PH concert finds musical bliss from Sam Smith’s romantic woes | Inquirer Entertainment

PH concert finds musical bliss from Sam Smith’s romantic woes

By: - Reporter
/ 12:10 AM October 21, 2018

Sam’s voice is pliable, allowing him to bend his hits’ melodies.

Heartache and anguish; loneliness and longing; ruminations over love lost—these are some of the things Sam Smith had written about in the past and delved into for his second album, “The Thrill of It All.” By the British crooner’s own admission, his music, at times, can get “a little bit depressing.”

Earlier this month, Sam brought his ongoing world tour of the same title to  SM Mall of Asia Arena. And while the night’s set did hew closely to such themes, never for a minute did the show feel bleak or overwrought.


Onstage, he delivered his songs—not as someone still inhabiting a space of sadness and self-pity—but as someone who can now look back at his past hardships with a smile. “All the tough things you have been dealing with … leave them at the door. I want us to sing together as loudly as we possibly can,” he told the crowd.


Sam’s singing style is unmistakably his: His tone is rich, slightly husky when he goes low, and he can seamlessly leap to his strong head tone, which he uses to express, yearning or desperation. More importantly, his voice is pliable, allowing him to bend the melodies of songs he has sung countless times, like “I’m Not the Only One” and “Lay Me Down.”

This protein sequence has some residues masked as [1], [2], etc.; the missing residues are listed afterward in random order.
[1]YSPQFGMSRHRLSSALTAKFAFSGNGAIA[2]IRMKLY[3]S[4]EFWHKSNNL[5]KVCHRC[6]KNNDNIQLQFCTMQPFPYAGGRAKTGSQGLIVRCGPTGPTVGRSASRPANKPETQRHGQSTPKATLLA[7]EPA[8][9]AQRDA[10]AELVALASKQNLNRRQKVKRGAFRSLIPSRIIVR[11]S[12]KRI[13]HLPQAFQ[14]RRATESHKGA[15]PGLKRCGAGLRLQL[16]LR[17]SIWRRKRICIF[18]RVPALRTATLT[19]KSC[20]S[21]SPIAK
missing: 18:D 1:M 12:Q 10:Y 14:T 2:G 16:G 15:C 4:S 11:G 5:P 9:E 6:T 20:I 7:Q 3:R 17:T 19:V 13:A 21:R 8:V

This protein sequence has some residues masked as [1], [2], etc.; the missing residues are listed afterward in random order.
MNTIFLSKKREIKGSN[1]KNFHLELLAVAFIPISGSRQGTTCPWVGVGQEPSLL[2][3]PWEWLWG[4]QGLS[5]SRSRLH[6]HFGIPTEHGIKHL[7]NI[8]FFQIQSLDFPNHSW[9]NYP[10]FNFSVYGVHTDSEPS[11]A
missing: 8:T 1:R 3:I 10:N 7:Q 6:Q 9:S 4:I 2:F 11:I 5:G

He keeps the crowd guessing, reining his voice in.

He kept the crowd guessing in “I’ve Told You Now” and “Midnight Train,” reining his voice in when he was expected to go all out. He has a flair for theatrics, too. In “Writing’s On the Wall”—the movie theme from the James Bond film, “Spectre,” that sounded more like a grandiose soliloquy than a song—he rode the dramatic ebbing and swelling of the orchestration.

The 26-year-old, Grammy-winning artist’s sound leans toward pop-soul, with a smattering of various styles: “Too Good at Goodbyes” is a midtempo anthem with a surging gospel choir; “Palace” featured blues guitar playing; the dance bop “Latch” was turned into a poignant piano ballad; the retro-inspired “One Last Song,” on the other hand, is a breezy jaunt with jazz and doo-wop flourishes.

Every so often, Sam churned out more dashing numbers, like “Omen,” a seductive, electro-house concoction sprinkled with flirtatious falsettos.

The funky mashup of “Restart” and “The Best Things in Life Are Free” had the pop star and his backup singers shuffling from side to side. In the glamorous, house ditty “Promises,” Sam served a bit of sass.

In “Stay with Me”—one of the closing songs of the show (mounted by MMI Live)—the fans fulfilled Sam’s wish: They sang their hearts out. “We all have been working so hard for this concert,” he said. “I didn’t want you leaving this place feeling down; I want you to leave feeling good and happy.”


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TAGS: concert, Sam Smith, The Thrill of It All

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